There go the prince’s foes Bringing their open purses,Many bid dearly in metalFor the head of our king.  
Every man knows that he who sells His own good lord for goldWill end in black hellAnd of such is he worthy.
~Olaf’s friend, the poet Sighvat 

There has never been a clearer example of the sublime synthesis between the transcendent truth crucified on the Cross and the natural truths belonging to all human order. The primitive, warrior spirit of the natives is elevated into the new context carried by the Gospel; the self-sacrifice of the warrior is universalized into the self-sacrifice of the God-man; the links between Odin and Baldar and Christ are immortalized.  'As Olaf’s retainers kept their faith with their lord, so Olaf himself kept faith with the Lord of Heaven. And thus the new religion became the object of a deeper loyalty than the religion of the old gods had ever evoked.' (p. 96)

What happened next defies the ideals of the kind of 'master morality' espoused by the likes of a Nietzsche or a 'Ragnar Redbeard' as well as those consecrated by the indigenous pagans. Instead of following the victor and celebrating the winner, the Northerners took the fallen St. Olaf for their patron and protector, and throughout Norway there are innumerable accounts of his miracles alongside the telling of his legendary end. The virtues of might and conquest are no longer absolute; there is a higher power in which heroic men like St. Olaf may participate in and share with their people. The glory of the warrior is aligned with Christ's glory. Dawson moreover tells us that 'Even [Olaf's] former enemies acknowledge this power and accepted him as the patron and guardian of the Norwegian monarchy, as we see in the fine poem called “The Song of the Sea Calm” which Canute’s court poet Toraren wrote only a few years later. Although the poem is dedicated to King Swein, the Danish usurper, its real hero is the dead king who still rules the land from his shrine at Nidaros': 

There he lies 
Whole and pure  
The high and praised king
There the bells  
May ring aloud 
Of themselves,  
Above the shrine  
For every day  
The folk to hear  
The clanging bells  
Above the king.  
Hardly had Haroldson  
Got a home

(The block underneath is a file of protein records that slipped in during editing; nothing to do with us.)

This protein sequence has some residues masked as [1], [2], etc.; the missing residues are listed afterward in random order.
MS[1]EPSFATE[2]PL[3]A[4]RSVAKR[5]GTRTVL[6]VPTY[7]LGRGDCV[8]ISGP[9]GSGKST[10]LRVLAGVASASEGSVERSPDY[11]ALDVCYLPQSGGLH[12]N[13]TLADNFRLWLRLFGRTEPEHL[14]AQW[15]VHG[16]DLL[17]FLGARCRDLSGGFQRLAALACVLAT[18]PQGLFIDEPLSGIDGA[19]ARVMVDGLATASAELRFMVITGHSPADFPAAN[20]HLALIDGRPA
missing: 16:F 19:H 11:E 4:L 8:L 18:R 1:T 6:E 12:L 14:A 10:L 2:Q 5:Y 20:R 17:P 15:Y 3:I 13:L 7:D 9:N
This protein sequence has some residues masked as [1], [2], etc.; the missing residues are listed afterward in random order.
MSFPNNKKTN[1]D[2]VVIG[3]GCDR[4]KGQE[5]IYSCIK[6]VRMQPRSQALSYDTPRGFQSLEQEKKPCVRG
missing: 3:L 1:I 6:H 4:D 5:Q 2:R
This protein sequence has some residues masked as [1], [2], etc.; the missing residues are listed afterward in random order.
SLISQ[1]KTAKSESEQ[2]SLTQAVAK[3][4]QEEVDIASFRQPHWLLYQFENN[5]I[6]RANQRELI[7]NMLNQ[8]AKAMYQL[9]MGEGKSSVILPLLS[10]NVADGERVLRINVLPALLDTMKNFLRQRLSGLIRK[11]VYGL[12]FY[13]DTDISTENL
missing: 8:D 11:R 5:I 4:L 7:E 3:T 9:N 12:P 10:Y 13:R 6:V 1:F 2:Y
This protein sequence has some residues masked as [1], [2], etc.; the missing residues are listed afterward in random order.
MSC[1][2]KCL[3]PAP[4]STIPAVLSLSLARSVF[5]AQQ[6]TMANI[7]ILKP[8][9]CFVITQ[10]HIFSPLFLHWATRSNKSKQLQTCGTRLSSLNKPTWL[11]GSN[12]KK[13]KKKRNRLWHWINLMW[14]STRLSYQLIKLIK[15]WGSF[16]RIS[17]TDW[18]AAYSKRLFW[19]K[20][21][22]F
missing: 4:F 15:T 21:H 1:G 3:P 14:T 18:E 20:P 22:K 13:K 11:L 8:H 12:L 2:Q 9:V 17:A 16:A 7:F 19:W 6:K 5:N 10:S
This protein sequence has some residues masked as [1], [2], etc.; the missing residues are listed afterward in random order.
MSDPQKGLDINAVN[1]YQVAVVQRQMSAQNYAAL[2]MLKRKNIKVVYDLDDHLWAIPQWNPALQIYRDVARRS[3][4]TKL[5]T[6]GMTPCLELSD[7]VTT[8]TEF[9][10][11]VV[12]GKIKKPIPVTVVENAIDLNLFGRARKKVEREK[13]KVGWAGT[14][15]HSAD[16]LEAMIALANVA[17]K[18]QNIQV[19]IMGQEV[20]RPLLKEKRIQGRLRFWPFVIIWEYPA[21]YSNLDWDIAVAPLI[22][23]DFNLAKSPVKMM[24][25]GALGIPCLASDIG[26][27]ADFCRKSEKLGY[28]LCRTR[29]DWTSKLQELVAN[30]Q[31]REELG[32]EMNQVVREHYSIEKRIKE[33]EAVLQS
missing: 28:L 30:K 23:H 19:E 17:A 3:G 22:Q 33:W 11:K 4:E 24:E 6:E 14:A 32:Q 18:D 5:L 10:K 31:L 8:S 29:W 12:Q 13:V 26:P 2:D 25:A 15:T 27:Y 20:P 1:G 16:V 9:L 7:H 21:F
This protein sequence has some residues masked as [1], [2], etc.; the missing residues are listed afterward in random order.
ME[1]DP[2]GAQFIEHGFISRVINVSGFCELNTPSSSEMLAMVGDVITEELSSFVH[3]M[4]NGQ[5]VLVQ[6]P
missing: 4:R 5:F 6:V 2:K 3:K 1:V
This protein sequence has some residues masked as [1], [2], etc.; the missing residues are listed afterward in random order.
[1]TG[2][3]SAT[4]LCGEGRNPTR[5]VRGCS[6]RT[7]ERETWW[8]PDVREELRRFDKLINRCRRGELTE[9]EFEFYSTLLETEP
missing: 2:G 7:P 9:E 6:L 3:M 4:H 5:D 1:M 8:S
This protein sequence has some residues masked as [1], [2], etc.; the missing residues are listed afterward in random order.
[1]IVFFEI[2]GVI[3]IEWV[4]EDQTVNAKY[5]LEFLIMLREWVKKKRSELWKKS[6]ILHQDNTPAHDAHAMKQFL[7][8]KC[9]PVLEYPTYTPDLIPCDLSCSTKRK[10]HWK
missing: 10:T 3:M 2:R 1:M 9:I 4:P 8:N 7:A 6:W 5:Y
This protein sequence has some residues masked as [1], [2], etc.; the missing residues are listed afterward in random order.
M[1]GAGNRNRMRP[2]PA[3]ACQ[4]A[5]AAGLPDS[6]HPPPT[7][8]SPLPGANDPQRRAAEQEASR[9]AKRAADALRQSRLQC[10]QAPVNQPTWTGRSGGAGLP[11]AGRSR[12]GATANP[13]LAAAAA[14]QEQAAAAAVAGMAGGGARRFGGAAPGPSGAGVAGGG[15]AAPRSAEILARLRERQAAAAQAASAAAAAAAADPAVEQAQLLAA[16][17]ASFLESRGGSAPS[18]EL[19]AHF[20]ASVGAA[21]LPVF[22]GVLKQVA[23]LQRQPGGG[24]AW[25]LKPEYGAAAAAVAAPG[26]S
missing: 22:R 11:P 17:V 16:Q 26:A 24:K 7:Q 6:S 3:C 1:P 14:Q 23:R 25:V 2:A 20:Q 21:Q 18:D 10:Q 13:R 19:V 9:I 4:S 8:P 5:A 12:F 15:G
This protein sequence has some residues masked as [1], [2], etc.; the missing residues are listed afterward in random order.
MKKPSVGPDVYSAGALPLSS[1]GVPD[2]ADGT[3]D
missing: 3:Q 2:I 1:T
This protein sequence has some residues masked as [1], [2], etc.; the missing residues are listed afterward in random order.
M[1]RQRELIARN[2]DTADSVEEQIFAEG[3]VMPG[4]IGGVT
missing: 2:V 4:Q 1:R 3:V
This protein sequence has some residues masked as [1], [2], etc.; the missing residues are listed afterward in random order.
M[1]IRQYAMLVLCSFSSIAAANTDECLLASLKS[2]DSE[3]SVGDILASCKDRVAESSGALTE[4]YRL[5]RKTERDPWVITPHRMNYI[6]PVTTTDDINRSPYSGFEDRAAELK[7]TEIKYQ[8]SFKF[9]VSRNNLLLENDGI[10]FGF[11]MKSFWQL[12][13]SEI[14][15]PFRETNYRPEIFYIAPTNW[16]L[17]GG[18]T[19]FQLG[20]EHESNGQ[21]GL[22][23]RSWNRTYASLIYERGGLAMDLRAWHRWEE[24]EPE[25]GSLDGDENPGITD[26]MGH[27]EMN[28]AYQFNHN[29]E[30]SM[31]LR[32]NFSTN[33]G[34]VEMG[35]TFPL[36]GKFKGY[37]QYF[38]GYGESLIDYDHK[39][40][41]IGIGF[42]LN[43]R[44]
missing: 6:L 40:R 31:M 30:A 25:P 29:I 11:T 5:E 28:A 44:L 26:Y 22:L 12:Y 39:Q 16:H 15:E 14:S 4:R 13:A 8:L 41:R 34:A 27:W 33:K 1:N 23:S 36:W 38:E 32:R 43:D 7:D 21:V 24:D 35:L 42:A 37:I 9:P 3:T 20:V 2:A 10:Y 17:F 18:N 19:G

In the heavenly realm  
Ere he became  
A mighty man of peace.  
A host of men  
Where the holy king doth lie  
Kneel for help,  
Blind and dumb  
Seek the king,  
And home they go  
Their sickness healed.  
Pray thou to Olaf 
The man of God  
That he grant thee 
His holy spirit.  
With God himself  
He seeks 
Success and peace 
For all men. 

Dawson continues:

'Thus the popular canonization of St. Olaf in 1031 is important not only as one of the first and most spontaneous instances of the way in which the new peoples consecrated their nationality by adopting a royal saint as their national patron, but still more because it marks the final reconciliation between the Nordic and the Christian traditions. St. Olaf quickly took the place of Thor as the patron of the farmers, their champion against trolls and witches, and the ideal type of the Northern warrior. The national code of law became known as the laws of St. Olaf, and the kings of Norway were regarded as the heirs and representatives of St. Olaf, almost in the same way as the kings of Sweden in the heathen time had been the successors and representatives of the God Frey. The wholehearted acceptance of Christianity in Norway and Denmark gradually transformed the spirit of Scandinavian culture.' (p. 98)

One of the most profound records of this 'spiritual transformation' is found in the Descriptio Insularum Aquilonis of Adam of Bremen, friend of Denmark's King Sweyn Estrithson, which reads: 

'But after their acceptance of Christianity, they have become imbued with better principles and have now learned to love peace and truth and to be content with their poverty; even to distribute what they have stored up and not as aforetime to gather up what was scattered…. Of all men they are the most temperate in food and in their habits, loving above all things thrift and modesty. Yet so great is their veneration for priests and churches, that there is scarcely a Christian to be found who does not make an offering on every occasion that he hears Mass…. In many places of Norway and Sweden, the keepers of the flocks are men of noble rank, who after the manner of the patriarchs live by the work of their hands. But all who dwell in Norway are most Christian with the exception of those who dwell far off beside the Arctic Seas.' 
Adam later on expounds on the newfound 'charity' of the Northerners: 

'Blessed is the people, say I, of whose poverty no one is envious, and most blessed in this – that they have now all put on Christianity. There is much that is remarkable in their manners, above all Charity, whence it comes that all things are common among them not only for the native population but also for the stranger. They treat their bishop as it were a king, for the whole people pay regard to his will, and whatever he ordains from God, from the scriptures and from the customs of other nations, they hold as law.'